‘Once Upon a Time’ has plenty to show but takes too long
It’s quite fitting that Quentin Tarantino set his latest film, “Once Upon a Time… in Hollywood” in the year 1969. For his love letter to the industry, that year was one from which wild and bold voices emerged:
- “Midnight Cowboy” became the first X-rated film to win Best Picture
- Sam Peckinpah bathed the screen in blood with “The Wild Bunch”
- Dennis Hopper brought counterculture to the fore with “Easy Rider.”
And other emerging voices were ushering in a new cinematic chapter for the industry, one that reflected the social and sexual revolutions that were taking place at the time and gave rise to such distinct directors as Ken Russell, Haskell Wexler, Costa-Gravas, and Ken Loach.
Tarantino was part of a similar cinematic rebellion in the mid-1990s, along with names such as Robert Rodriguez, Steven Soderbergh, Richard Linklater, Todd Solondz, and Paul Thomas Anderson, who all tore down the more traditional narrative ideals.
And while “Once Upon a Time” is wholly from the mind of Tarantino, it is awash in praise of all those changing the industry a generation before him. Set over the course of three nonconsecutive days in Los Angeles, the film follows Rick Dalton (played by Leonardo DiCaprio), an aging, marginal film star who had a one-time hit TV show, but is now relishing in guest appearances where he plays the heavy.
Rick is seldom without his longtime stuntman and best bud, Cliff Booth (played by Brad Pitt). Cliff is more than happy to serve as Rick’s gopher – driving him, serving as handyman around the house, and generally looking after his pal. It’s the type of male companionship that is seldom seen in films, and one in which they both carry genuine affection and appreciation for one another.
After they learn that Rick’s new home in the hills is right next door to hot director Roman Polanski and his young wife actress Sharon Tate (played by Margot Robbie), Rick feels he is a mere pool party invitation away from his next big break. But Cliff tends to lean more in the direction of advice from a bottom-feeding agent (played by Al Pacino) who is urging Rick to head to Italy and star in a string of spaghetti Westerns where he can claim cinematic star status.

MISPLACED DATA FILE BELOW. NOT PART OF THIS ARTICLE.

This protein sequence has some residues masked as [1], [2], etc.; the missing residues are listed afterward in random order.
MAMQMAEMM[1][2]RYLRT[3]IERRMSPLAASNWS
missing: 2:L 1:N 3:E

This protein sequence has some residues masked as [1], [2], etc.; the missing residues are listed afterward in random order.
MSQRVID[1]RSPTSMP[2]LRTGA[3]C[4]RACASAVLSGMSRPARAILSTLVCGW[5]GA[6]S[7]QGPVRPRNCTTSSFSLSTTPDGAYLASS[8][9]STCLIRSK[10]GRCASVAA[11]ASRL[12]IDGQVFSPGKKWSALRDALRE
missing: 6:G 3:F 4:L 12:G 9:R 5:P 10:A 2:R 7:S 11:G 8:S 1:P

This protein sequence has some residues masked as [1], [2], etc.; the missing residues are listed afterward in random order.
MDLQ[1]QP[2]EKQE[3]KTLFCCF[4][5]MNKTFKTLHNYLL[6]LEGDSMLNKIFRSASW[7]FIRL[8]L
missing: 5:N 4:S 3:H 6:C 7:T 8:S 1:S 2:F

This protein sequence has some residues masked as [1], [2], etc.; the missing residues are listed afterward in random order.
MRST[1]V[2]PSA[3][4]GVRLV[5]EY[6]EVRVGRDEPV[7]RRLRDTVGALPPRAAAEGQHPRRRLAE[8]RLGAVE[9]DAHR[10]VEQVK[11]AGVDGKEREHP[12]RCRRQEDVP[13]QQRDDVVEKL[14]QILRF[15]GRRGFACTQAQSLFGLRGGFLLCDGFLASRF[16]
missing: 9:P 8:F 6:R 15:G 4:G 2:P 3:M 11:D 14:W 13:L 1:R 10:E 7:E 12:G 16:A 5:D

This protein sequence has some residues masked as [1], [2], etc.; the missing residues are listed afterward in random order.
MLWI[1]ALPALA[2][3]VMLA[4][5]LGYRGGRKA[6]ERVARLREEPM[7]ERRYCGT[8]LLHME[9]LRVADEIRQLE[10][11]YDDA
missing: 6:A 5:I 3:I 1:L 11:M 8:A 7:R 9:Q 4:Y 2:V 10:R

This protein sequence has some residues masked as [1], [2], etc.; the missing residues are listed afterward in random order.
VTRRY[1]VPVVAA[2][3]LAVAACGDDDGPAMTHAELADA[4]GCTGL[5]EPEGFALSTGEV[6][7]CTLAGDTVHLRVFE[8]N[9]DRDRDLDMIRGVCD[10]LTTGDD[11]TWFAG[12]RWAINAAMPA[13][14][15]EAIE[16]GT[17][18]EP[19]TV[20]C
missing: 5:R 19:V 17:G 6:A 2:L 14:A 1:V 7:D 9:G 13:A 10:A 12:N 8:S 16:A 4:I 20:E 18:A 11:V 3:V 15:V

Anyone with a slight knowledge of history knows how the story of Sharon Tate ends, but Tarantino’s take on the events here is about as accurate as his portrayal of World War II in “Inglourious Basterds.” However, he still manages to build tension with his characters’ fleetingly crossed paths with the Manson Family clan, including a dread-inducing visit from Cliff to the Spahn Ranch, which many of Manson’s cult called home during that time.
And the director nails the aesthetic of the period. Every scene is crafted to re-create that Hollywood era to its finest detail. Ever the purist, Tarantino gives us plenty of shots of old film and TV clips, all in their respective aspect ratios.
Despite the pall cast over the proceedings by the inclusion of the Manson Family storyline, the film is considerably less violent than previous works, choosing instead to focus on Rick’s struggles with his career. And DiCaprio delivers, yet again, another stunning, raw performance that will be considered at year’s end.
Pitt, as Cliff, is also an asset and the embodiment of cool. After all, Tarantino based the story on the friendship between stuntman-turned-director Hal Needham and Burt Reynolds. But aside from his aforementioned visit to the ranch, he’s not really given too much to do but drive ... and drive ... and drive. Still, that is more than the director gives Robbie, who only giddily dances around the screen and goes to watch herself in a local movie house. That’s really her only arc here.
I appreciate Tarantino’s interest in immersing us into his world, but at almost three hours, this effort goes from immersion to drowning. Long stretches of the film feel repetitive, meandering and unfocused. By traditional Tarantino standards, the cinematography, camera and production design are top-shelf throughout, and he is capable of re-creating the era down to every last marquee sign.
Like taking a L.A. star tour with an overzealous guide who wants to take you to “just one more stop,” “Once Upon a Time…” has plenty to show us – it just takes a bit too long to get there.